The BRICs Love Multipolarity, but What Are They Doing With It?

In light of RA’s recent article on Brazil and Venezuela, I thought I would excerpt from this opinion piece in the Wall Street Journal by Susan Kaufman Purcell of the University of Miami, which adds to the discussion on global multilateralism and international institutions.  Similarly we often hear the Russian leadership express their vision of a new multipolar world, and other things like “multi-vector” foreign policy, so some of these issues are also relevant.

In short, Washington is no longer calling all the shots in global affairs, and emerging regional titans like the BRICs are establishing independent, direct relationships with whomever they choose.  Far from a tragedy for those who pine for the halcyon days of American supremacy and all its abuses, this should be a positive development which can contribute to the institutional, rule-based system regulating peaceful relations among nations (at least in my humble opinion).  But the new multipolar leaders aren’t quite yet over the novelty of it all, nor does there seem to be much of an idea of what to do with this influence.  When everybody is all done thumbing their noses and settling their grudges, when does the leadership start delivering solutions?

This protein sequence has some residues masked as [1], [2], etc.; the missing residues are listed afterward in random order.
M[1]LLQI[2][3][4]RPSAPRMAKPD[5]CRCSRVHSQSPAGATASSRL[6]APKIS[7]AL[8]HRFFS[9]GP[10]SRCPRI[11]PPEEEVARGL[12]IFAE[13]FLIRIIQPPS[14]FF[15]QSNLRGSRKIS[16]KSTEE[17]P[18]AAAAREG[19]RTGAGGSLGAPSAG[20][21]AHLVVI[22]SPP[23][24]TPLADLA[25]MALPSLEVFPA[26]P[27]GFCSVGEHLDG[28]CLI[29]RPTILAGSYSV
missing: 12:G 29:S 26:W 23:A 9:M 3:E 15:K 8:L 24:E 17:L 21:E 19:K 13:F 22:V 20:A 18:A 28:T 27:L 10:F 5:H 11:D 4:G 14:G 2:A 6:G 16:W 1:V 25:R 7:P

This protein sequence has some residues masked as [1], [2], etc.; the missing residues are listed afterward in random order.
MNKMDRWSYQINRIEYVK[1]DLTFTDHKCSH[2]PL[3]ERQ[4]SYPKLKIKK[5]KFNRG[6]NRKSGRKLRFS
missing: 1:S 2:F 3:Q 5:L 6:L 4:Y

Read the WSJ bit on Brazil’s focus on appearance after the jump.

Several conclusions can be drawn from Brazil’s behavior. First,Brazil wants to prevent the U.S. from expanding its militaryinvolvement in South America, which Brazil regards as its sphere ofinfluence. Second, Brazil much prefers working within multilateralinstitutions, rather than acting unilaterally.

Within these institutions, Brazil seeks to integrate all regionalplayers, achieve consensus and avoid conflict and fragmentation–allworthy goals. But these are procedural, rather than substantive, goals.

Stated differently, Brazil’s multilateral efforts in the region seem to value the appearance of leadership over finding real solutions to the growing political and security threats facing Latin America.These conclusions do not imply that the U.S. and Brazil have nooverlapping interests, or that they cannot work together to solveparticular regional or even global issues. They do mean Washington mayneed to rethink its assumptions regarding the extent to which Brazilcan be relied on to deal with political and security problems in LatinAmerica in ways that are also compatible with U.S. interests.